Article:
New York Gov. Kathy Hochul said Friday the state is stepping up its efforts to fight polio after the virus was detected in wastewater in yet another county in the New York City area.
Health officials have since started checking sewage for signs of the virus.Nearly a decade ago in the United States, it was confirmed in Rockland County, north of the city, in July. The latest detection involved a sample of wastewater collected last month in Nassau County on Long Island, just east of the city.
the sample is geneticallyProvides case and further evidence from Rockland , state health officials said. The poliovirus had previously been detected in wastewater in New York City and her three counties north of it: Rockland, Orange, and Sullivan.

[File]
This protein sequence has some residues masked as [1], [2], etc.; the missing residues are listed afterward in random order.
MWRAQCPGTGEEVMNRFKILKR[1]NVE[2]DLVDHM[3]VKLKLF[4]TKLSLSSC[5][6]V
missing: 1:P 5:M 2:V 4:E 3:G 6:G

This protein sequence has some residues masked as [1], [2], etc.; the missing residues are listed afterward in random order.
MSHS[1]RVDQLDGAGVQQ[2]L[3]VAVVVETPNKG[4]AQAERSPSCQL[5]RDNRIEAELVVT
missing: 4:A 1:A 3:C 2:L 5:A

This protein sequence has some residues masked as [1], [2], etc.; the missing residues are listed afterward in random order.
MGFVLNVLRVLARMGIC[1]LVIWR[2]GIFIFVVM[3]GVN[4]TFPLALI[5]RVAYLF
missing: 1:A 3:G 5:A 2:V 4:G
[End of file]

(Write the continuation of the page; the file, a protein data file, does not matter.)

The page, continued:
Hochul has declared a state disaster emergency for EMS workers, midwives and pharmacists to manage.Also, doctors can place ongoing orders for vaccines. Immunization data is used to focus immunization efforts where they are most needed.
“You can’t roll the dice when it comes to polio,” State Health Commissioner Dr. Mary T. Bassett said in a prepared statement. “The risk of paralytic disease is real if you or your child is unvaccinated or unvaccinated. I urge New Yorkers not to accept any risk at all.”
Statewide polio coverage is 79%, with lower rates in Rockland, Orange, and Sullivan counties.
Officials say it is possibleYou have polio in the state and you don’t know it. Most people who get polio have no symptoms, but they can pass the virus on to others for days or weeks.
The only confirmed case in New York involved an unidentified young adult who had not been vaccinated.
https://www.cbsnews.com/news/poliovirus-new-york-nassau-county-long-island-emergency/ Poliovirus detected in wastewater near New York City as governor declares state of emergency